Linfield College’s small size eases the transition for international students, according to a recent feature in The Chronicle of Higher Education.
Linfield typically attracts an unusually large group of international students for its size, and Yin Xiao, a junior from China, says she has been surprised by the number of new Chinese students who have arrived this semester. She says she understands why the new group has more trouble integrating into campus life. But Linfield’s small size offers advantages when it comes to helping integrate new arrivals.
College advisors place international students in dorm rooms with American students so they can integrate more quickly into American life. Linfield also sends most students into a popular home-stay program, called Friendship Families, where students spend time with local families each month. Many international students say they come to think of their home-stay family as a second family.
Finding students from halfway around the globe can enhance campus diversity, but a new foreign-born student community can also pose challenges for faculty and staff. College officials sometimes find themselves restructuring course schedules, searching for advice about cultural practices, and trying to ensure that students avoid a rough landing into American campus life.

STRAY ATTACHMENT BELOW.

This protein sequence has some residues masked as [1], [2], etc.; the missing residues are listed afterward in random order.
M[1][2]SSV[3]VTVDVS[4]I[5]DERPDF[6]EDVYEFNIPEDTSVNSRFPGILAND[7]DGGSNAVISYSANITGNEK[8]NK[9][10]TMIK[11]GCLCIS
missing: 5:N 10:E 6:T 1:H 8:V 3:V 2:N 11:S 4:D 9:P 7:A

“You don’t turn the spigot on too fast,” says Shaik Ismail, director of International Programs at Linfield. “You see what extent it’s causing hardship on that community. Are they sticking together? Are they making American friends?”
Shelly Sanderlin, a 1983 Linfield graduate who now hosts international students, says she knows home-stay students have begun to fit into campus life when they ask to spend Thanksgiving at an American friend’s home instead of hers. “Go ahead,” she tells them, “by all means.”